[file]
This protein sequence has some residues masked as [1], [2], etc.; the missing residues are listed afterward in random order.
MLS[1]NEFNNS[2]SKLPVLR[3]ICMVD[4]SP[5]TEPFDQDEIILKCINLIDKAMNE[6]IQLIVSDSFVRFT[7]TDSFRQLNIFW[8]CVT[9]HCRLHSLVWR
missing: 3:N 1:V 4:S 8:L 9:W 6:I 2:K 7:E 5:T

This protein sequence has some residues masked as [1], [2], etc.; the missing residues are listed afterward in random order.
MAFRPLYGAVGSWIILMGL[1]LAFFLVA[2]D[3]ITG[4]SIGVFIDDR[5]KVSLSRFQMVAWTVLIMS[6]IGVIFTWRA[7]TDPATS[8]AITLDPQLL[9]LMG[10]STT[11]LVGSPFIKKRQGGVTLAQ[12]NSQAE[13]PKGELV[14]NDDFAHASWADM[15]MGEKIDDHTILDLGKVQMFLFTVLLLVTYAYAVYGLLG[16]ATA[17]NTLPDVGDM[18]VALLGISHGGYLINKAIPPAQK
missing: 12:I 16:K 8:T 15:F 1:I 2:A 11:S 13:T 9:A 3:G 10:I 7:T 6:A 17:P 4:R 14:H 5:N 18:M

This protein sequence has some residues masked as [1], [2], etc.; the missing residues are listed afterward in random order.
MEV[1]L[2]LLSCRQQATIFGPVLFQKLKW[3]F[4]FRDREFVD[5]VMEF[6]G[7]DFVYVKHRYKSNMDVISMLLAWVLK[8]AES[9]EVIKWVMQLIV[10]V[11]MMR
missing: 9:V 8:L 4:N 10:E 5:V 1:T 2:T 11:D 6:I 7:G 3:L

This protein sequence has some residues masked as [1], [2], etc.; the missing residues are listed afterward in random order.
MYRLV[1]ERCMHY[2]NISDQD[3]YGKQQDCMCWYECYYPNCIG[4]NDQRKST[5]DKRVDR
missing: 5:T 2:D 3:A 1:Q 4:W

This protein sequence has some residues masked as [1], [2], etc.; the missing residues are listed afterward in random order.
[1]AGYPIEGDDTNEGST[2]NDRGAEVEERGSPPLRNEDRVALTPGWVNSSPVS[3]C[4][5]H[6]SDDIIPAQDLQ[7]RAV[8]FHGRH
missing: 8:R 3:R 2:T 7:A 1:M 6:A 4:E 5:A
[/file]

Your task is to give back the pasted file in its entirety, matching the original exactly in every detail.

This protein sequence has some residues masked as [1], [2], etc.; the missing residues are listed afterward in random order.
MLS[1]NEFNNS[2]SKLPVLR[3]ICMVD[4]SP[5]TEPFDQDEIILKCINLIDKAMNE[6]IQLIVSDSFVRFT[7]TDSFRQLNIFW[8]CVT[9]HCRLHSLVWR
missing: 3:N 1:V 4:S 8:L 9:W 6:I 2:K 7:E 5:T

This protein sequence has some residues masked as [1], [2], etc.; the missing residues are listed afterward in random order.
MAFRPLYGAVGSWIILMGL[1]LAFFLVA[2]D[3]ITG[4]SIGVFIDDR[5]KVSLSRFQMVAWTVLIMS[6]IGVIFTWRA[7]TDPATS[8]AITLDPQLL[9]LMG[10]STT[11]LVGSPFIKKRQGGVTLAQ[12]NSQAE[13]PKGELV[14]NDDFAHASWADM[15]MGEKIDDHTILDLGKVQMFLFTVLLLVTYAYAVYGLLG[16]ATA[17]NTLPDVGDM[18]VALLGISHGGYLINKAIPPAQK
missing: 12:I 16:K 8:T 15:F 1:I 2:A 11:S 13:T 9:A 3:G 10:I 7:T 6:A 17:P 4:R 14:H 5:N 18:M

This protein sequence has some residues masked as [1], [2], etc.; the missing residues are listed afterward in random order.
MEV[1]L[2]LLSCRQQATIFGPVLFQKLKW[3]F[4]FRDREFVD[5]VMEF[6]G[7]DFVYVKHRYKSNMDVISMLLAWVLK[8]AES[9]EVIKWVMQLIV[10]V[11]MMR
missing: 9:V 8:L 4:N 10:E 5:V 1:T 2:T 11:D 6:I 7:G 3:L

This protein sequence has some residues masked as [1], [2], etc.; the missing residues are listed afterward in random order.
MYRLV[1]ERCMHY[2]NISDQD[3]YGKQQDCMCWYECYYPNCIG[4]NDQRKST[5]DKRVDR
missing: 5:T 2:D 3:A 1:Q 4:W

This protein sequence has some residues masked as [1], [2], etc.; the missing residues are listed afterward in random order.
[1]AGYPIEGDDTNEGST[2]NDRGAEVEERGSPPLRNEDRVALTPGWVNSSPVS[3]C[4][5]H[6]SDDIIPAQDLQ[7]RAV[8]FHGRH
missing: 8:R 3:R 2:T 7:A 1:M 6:A 4:E 5:A